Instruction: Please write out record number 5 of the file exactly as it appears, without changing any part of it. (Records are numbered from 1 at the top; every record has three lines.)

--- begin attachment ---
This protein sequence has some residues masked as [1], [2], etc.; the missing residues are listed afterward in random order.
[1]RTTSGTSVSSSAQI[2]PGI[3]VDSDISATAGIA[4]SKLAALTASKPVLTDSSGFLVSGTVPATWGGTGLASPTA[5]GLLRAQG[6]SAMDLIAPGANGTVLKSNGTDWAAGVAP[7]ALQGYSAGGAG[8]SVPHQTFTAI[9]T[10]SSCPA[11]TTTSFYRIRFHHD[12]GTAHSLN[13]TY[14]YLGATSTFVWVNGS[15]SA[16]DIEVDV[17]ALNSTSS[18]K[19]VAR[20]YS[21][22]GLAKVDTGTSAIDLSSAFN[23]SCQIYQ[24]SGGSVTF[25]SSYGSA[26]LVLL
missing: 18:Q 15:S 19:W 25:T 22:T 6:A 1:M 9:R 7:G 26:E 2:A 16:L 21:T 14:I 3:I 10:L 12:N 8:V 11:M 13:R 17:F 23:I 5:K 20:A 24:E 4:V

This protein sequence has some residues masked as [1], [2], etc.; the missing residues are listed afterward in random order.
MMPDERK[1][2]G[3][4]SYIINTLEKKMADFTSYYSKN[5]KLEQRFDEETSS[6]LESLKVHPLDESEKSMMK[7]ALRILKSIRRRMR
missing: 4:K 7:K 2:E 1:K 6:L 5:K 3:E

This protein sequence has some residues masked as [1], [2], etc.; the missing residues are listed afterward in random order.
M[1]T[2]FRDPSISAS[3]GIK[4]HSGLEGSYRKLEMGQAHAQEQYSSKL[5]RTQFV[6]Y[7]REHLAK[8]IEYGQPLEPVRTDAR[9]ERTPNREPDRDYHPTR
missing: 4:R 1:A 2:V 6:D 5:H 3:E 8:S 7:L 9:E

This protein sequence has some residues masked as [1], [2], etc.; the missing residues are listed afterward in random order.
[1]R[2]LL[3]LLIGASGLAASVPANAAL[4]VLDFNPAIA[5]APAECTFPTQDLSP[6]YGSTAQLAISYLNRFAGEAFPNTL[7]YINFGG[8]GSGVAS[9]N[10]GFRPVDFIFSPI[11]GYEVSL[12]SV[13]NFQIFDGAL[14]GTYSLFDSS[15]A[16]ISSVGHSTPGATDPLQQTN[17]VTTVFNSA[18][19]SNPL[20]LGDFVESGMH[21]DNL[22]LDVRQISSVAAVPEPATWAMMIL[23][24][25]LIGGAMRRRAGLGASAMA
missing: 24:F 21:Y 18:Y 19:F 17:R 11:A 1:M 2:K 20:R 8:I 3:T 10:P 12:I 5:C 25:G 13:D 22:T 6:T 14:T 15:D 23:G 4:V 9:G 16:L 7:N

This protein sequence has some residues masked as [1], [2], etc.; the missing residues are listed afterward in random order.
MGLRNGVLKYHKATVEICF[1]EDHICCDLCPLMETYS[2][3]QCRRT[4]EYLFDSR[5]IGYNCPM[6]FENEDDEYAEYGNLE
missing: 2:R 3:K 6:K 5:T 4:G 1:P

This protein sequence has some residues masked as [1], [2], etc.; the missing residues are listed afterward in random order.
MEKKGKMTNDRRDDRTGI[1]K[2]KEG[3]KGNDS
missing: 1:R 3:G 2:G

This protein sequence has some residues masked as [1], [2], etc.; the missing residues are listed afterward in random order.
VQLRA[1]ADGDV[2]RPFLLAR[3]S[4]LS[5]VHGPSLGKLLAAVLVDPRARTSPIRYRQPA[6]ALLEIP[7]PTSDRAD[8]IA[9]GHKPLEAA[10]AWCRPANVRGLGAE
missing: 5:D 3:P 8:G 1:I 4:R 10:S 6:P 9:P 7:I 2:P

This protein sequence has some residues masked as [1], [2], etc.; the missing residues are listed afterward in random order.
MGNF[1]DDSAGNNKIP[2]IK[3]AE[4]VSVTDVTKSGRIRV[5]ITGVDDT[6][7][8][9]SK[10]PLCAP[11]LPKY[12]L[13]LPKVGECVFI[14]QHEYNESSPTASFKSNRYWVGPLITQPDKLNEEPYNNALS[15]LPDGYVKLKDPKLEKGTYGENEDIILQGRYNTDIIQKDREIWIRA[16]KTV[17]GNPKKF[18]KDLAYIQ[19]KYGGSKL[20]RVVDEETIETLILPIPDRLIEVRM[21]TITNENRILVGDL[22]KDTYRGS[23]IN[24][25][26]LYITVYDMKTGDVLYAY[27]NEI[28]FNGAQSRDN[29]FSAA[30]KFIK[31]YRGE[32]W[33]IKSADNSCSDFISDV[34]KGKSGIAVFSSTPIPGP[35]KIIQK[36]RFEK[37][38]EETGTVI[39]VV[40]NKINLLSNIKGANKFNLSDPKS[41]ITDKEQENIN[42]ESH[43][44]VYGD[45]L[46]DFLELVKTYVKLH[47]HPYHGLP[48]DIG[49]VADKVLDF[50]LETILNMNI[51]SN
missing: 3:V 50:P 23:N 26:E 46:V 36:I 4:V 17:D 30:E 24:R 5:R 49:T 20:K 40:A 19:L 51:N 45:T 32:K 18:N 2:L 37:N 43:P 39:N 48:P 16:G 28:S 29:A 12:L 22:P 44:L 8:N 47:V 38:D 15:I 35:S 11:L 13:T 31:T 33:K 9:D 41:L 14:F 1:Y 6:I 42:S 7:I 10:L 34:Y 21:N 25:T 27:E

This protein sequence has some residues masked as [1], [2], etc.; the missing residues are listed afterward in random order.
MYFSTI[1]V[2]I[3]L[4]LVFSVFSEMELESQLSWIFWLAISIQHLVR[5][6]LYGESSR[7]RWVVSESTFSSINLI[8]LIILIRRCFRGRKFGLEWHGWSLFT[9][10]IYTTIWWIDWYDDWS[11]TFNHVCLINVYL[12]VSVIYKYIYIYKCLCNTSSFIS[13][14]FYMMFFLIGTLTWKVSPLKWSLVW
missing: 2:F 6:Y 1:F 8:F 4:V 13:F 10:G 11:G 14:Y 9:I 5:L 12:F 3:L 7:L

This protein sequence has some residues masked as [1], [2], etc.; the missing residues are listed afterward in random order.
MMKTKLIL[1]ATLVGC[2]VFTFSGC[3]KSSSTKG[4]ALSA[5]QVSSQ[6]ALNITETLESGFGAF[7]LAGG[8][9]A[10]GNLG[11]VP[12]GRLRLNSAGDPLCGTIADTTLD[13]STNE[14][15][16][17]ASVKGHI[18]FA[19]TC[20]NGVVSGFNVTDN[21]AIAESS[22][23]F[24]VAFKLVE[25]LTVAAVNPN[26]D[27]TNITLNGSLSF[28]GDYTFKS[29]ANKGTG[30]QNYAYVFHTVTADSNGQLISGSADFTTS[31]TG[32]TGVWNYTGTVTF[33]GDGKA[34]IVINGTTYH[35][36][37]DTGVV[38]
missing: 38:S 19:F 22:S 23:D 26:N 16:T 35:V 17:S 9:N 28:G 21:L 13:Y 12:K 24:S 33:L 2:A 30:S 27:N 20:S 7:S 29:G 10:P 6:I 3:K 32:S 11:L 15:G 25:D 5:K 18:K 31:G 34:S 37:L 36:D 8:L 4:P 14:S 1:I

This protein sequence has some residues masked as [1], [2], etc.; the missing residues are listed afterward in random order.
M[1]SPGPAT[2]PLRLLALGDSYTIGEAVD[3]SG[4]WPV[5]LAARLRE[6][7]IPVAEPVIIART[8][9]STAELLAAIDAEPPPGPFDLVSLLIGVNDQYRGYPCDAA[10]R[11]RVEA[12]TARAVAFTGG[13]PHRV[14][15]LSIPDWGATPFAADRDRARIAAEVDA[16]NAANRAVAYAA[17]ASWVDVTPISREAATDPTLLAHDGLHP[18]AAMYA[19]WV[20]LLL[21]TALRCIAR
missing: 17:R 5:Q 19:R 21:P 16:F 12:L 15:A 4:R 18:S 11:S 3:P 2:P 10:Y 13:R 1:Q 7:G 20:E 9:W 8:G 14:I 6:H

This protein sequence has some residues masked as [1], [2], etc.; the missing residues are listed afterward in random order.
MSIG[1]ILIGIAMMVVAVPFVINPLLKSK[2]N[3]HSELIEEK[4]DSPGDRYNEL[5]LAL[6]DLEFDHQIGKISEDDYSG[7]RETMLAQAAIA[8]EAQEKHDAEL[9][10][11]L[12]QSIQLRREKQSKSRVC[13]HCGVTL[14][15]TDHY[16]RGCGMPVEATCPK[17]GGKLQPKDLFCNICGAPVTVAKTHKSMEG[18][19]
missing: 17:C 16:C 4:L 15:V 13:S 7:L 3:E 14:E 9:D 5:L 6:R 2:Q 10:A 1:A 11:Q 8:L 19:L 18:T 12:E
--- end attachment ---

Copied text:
This protein sequence has some residues masked as [1], [2], etc.; the missing residues are listed afterward in random order.
MGLRNGVLKYHKATVEICF[1]EDHICCDLCPLMETYS[2][3]QCRRT[4]EYLFDSR[5]IGYNCPM[6]FENEDDEYAEYGNLE
missing: 2:R 3:K 6:K 5:T 4:G 1:P